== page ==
AIB entitled to judgment of €1.6m against Ivan Yates' wife
The High Court has ruled that a bank is entitled to judgment of €1.6m against the wife of former government minister Ivan Yates
Deirdre Yates had asked the court not to order summary judgment and allow the case to go to a full hearing.
She claimed she did not realise a guarantee she signed in relation to loans for the family bookie company would give AIB the right to pursue her for her family home at Blackstoops, Enniscorthy.
Mr Justice Seamus Noonan ruled she had not raised an arguable defence to AIB's case and granted judgment for €1,648,147.
The case arose out of a guarantee she gave on April 13, 2010, towards €6.7m in loans for the expansion of the Celtic Bookmakers chain, which was run by her husband. In January 2011, the bank appointed a receiver over Celtic which went into liquidation.
Bankruptcy proceedings were launched in May 2012 by AIB against both Mr Yates and his wife seeking €3.6m.
The case against Mr Yates was dismissed in August 2012 and the summons against Ms Yates were not proceeded with.
Mr Yates was declared bankrupt in the UK in August 2012, having lived for 16 months in Wales to qualify under their more relaxed bankruptcy laws.
In June 2014, AIB demanded repayment of €1.6m from Ms Yates, a primary school teacher, in relation to the guarantee she provided on the loans.
Mr Justice Noonan said she had, in opposing the bank's application for judgment, claimed her clear understanding was that she signed documents relating to the guarantee 'for administrative purposes only'.
She believed the bank would not be entitled to have recourse to any assets other than those of Celtic and certain lands owned by her husband over which the bank had been granted a fixed charge.
She did not believe it exposed her to personal liability or gave the bank 'an entitlement to pursue our family home and I would not have signed those documents if I thought this to be the case'.
She also said she did not receive any legal advice before signing, nor did the bank suggest she do so despite the fact it (bank) knew she had no realisable assets and no substantive financial experience.
Mr Justice Noonan said the documentation clearly stated she was 'advised to obtain independent legal advice before signing the guarantee'.
Her claim in that regard was 'patently incorrect', he said.
There was also the uncontroverted evidence that Ms Yates was secretary of Celtic, regularly attended meetings with the bank and was appraised of financial affairs and dealings with the bank, he said. She held 990 of the company's 1,000 shares.
The judge rejected claims on behalf of Ms Yates that the bank should first execute other security available to it in relation to the debt before it obtains judgment against her. She had no arguable defence on this ground.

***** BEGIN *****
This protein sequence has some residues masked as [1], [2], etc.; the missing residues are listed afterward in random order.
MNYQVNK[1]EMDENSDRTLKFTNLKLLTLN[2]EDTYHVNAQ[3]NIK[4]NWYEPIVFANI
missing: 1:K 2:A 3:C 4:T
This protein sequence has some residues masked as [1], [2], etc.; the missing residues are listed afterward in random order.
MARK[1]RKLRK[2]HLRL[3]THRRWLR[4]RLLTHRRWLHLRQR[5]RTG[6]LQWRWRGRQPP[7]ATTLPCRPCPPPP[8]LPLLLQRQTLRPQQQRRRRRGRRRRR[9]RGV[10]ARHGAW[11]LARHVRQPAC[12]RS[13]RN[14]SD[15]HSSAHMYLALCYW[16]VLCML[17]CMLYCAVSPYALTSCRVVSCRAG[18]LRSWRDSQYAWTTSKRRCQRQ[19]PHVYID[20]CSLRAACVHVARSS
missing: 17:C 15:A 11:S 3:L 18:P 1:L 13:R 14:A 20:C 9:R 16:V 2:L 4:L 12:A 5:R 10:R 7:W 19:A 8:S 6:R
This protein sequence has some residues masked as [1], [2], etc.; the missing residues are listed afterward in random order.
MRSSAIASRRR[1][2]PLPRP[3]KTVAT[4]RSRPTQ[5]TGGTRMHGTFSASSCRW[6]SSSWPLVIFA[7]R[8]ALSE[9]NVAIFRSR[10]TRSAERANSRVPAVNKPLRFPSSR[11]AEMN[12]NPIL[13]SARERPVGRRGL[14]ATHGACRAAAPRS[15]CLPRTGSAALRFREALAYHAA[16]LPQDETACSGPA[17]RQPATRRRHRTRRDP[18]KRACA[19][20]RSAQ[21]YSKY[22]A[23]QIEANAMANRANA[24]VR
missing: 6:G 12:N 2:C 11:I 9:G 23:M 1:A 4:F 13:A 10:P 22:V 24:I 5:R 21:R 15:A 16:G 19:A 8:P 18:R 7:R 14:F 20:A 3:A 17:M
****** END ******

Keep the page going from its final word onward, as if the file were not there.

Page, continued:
In relation to a claim that there was a radical or fundamental difference between the documents she signed and what she thought she was signing (the defence of non est factum), the judge rejected this.
The only possible evidence that could arise on this ground was where she said she was signing 'for administrative purposes only', though without explaining what that meant, he said.
At no stage did she identify what she thought she was signing if it was not a guarantee, the judge said. She merely understood AIB would only be entitled to have recourse to the assets of the company and her husband.
'The defendant is clearly an educated woman and does not purport to suggest she had any particular difficulty in understanding the document'.
Even accepting her claims at face value, without any consideration of assessment of their credibility, it was clear she could not sustain this defence.
She also had no arguable defence in relation to her claim that the bank had failed to adequately explain the calculation for the €1.6m.
The court heard the figure did not include interest or costs of the receiver.
Mr Justice Noonan said the bank explained the figure on multiple occasions and she had not engaged with this explanation in any way or sought to say why it was wrong.
Rather, she asserted that because a different amount was sought during bankruptcy proceedings in Ireland, which were aborted, that this gave rise to a defence.
The judge could not see any relevance to the bankruptcy proceedings to the bank's current claim.
The bank will only be able to recover what it is due and there was no question of 'double recovery'.
Even though it may have recourse to multiple defendants to recover a debt, it cannot recover more than it is due, he said.
To the judge's mind, she had not established that she has 'a fair or reasonable probability of having a real or bona fide defence.
'It is in my view clear she has no defence.'